How do growth factors affect the body?

Supply bottleneck for tumors

Tumors can only grow into a deadly threat if they manage to connect to the blood vessel system. To do this, the tumor cells release proteins that they use to attract blood vessels, which then supply them with oxygen and nutrients. For a long time, researchers have been looking for active substances that prevent this fatal new formation of blood vessels. Walter Nickel from the Biochemistry Center at Heidelberg University explains a new strategy with which tumor cells can be cut off from the supply and which could prove to be the basis for effective anti-cancer drugs.

Whether tumor cells grow into a life-threatening tumor depends largely on the access of the degenerated cells to the blood vessel system. The changed cells themselves release various growth factors that stimulate the blood vessels to contact the tumor cell accumulation and supply them with nutrients and oxygen. This process is technically referred to as angiogenesis (formation of new blood vessels).

For years there has been a search in laboratories around the world for active ingredients that suppress this process and that are suitable as drugs for cancer therapy. Today, many details of the complex process of angiogenesis are known: The growth factors (proangiogenic factors) secreted by tumor cells act on cells (endothelial cells) that line blood vessels from the inside. The endothelial cells then divide and the basement membrane on which the cells sit is broken down. This "clears the way" for a new vessel to grow out, which moves towards the tumor with astonishingly great precision. Smooth muscle cells stabilize the resulting vessel; Once in the tumor tissue, a loop is formed with which the new vessel connects to the blood vessel system. In this way, a network of blood vessels is formed which spans the tumor tissue. Well supplied with nutrients and oxygen, the degenerated cells can now continue to divide. Ultimately, tumor cells invade the surrounding vessels, allow the blood to carry them through the body, settle far away from their place of origin and grow into a metastasis, a secondary tumor, which displaces healthy tissue.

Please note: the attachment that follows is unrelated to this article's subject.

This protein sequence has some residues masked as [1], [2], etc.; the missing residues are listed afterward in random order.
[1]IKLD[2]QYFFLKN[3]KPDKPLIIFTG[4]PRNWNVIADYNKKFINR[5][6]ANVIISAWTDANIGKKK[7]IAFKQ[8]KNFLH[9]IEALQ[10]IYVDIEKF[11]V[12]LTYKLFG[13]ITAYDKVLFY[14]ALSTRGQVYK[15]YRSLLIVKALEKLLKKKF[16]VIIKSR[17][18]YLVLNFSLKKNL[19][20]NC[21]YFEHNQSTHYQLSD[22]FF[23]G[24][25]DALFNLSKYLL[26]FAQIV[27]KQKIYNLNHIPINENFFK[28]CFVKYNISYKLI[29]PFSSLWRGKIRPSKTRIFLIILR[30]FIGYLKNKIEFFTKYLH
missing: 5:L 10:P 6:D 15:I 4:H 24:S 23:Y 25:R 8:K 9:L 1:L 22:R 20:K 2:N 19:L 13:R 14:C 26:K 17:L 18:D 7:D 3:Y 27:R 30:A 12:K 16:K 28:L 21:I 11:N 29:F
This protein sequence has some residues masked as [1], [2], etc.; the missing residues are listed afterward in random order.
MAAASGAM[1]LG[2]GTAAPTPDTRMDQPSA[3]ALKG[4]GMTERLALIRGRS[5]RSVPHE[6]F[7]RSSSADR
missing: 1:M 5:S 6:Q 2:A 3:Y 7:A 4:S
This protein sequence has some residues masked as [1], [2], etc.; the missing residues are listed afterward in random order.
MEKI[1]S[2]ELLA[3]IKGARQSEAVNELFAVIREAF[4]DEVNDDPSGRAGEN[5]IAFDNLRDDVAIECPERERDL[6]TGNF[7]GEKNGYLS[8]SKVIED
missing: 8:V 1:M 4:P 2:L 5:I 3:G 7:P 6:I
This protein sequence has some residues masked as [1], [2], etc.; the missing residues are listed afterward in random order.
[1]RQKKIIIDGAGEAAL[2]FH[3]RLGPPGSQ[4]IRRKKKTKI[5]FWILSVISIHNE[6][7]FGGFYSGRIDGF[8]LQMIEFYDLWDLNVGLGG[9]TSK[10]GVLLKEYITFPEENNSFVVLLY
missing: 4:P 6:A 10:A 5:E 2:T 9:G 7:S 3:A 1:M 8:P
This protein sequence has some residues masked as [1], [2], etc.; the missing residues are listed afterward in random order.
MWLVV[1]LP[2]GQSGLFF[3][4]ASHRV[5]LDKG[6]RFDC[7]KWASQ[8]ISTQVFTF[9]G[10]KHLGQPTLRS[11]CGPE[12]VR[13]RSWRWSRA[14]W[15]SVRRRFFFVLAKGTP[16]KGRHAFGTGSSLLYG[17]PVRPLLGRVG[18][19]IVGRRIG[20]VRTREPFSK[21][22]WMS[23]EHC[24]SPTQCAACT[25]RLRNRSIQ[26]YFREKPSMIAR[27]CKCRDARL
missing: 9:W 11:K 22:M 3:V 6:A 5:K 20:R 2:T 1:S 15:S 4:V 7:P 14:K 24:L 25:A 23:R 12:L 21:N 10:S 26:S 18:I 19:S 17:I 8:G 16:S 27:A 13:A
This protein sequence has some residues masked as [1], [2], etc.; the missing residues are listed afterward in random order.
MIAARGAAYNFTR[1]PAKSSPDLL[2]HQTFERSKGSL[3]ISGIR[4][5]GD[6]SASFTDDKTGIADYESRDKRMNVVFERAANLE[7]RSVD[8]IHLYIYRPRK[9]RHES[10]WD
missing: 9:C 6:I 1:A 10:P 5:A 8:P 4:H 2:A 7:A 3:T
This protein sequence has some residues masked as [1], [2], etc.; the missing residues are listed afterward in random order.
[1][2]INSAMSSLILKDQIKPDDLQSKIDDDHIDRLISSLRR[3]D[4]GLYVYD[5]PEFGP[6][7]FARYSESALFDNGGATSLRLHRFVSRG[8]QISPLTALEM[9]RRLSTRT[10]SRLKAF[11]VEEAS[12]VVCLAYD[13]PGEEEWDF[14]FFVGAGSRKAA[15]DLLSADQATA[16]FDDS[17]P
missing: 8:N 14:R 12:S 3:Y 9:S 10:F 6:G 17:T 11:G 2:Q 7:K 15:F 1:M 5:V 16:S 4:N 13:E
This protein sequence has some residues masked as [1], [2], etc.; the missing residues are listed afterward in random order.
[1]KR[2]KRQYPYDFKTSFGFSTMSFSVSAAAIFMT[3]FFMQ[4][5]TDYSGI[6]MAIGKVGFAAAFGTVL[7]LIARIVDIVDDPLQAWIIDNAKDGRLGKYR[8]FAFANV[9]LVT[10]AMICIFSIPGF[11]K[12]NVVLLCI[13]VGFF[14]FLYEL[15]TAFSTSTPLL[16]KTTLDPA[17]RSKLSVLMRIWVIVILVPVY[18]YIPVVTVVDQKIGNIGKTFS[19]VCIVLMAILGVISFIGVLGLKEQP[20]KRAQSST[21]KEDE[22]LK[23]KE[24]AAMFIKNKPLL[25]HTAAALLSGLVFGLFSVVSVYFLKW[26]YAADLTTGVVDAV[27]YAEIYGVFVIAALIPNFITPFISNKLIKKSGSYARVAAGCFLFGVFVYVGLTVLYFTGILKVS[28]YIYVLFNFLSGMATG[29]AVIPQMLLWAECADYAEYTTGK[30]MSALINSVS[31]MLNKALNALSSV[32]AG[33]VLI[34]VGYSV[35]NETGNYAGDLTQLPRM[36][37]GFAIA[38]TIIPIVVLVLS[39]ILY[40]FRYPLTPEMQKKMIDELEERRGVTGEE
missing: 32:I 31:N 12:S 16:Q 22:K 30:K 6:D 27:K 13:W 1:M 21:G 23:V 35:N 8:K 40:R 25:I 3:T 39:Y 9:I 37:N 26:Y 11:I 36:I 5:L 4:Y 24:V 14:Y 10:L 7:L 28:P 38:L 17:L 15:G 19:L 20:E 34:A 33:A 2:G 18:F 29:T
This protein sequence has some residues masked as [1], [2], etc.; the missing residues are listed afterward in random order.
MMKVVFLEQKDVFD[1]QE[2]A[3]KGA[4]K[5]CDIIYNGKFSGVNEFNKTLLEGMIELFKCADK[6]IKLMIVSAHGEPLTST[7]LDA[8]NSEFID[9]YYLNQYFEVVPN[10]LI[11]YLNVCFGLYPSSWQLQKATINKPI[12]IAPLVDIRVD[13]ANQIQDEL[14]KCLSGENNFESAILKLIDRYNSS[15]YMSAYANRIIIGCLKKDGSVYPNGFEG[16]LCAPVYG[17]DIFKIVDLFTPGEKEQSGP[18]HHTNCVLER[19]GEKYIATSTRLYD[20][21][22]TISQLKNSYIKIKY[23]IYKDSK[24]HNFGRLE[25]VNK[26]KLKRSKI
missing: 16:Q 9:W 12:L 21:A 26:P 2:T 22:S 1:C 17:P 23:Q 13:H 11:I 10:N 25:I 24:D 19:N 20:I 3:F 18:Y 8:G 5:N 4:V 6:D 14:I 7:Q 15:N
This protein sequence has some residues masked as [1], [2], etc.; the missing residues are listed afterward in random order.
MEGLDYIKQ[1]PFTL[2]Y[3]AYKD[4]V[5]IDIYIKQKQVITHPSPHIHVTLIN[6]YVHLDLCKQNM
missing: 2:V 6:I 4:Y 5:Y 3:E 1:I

A large number of proangiogenic factors have now been identified. Classic examples are "Vascular Endothelial Growth Factor", VEGF for short, and "Fibroblast Growth Factor 2", FGF-2 for short. An antibody that is directed against VEGF is already being clinically tested and is considered a promising candidate for a new drug against cancer.

FGF-2 is also an excellent target for new active ingredients to target. FGF-2 is the prototype of a class of proteins also known as "direct acting molecules". The growth factor stimulates almost all sub-steps in angiogenesis; The main effect has been identified as the stimulation of endothelial cell division (proliferation), their organization into new blood vessels (assembly) and the targeted outgrowth of the vessel (migration) to the tumor tissue. In addition, FGF-2 enhances the effect of VEGF by ensuring that more receptors for VEGF growth factor are formed on the surface of the endothelial cells.

All studies to date show that FGF-2 plays a key role in angiogenesis, and it is therefore very promising to look for strategies that can help eliminate the factor. Our working group at the Biochemistry Center of the University of Heidelberg focuses on the question of the molecular way in which the protein FGF-2 is formed and released by tumor cells.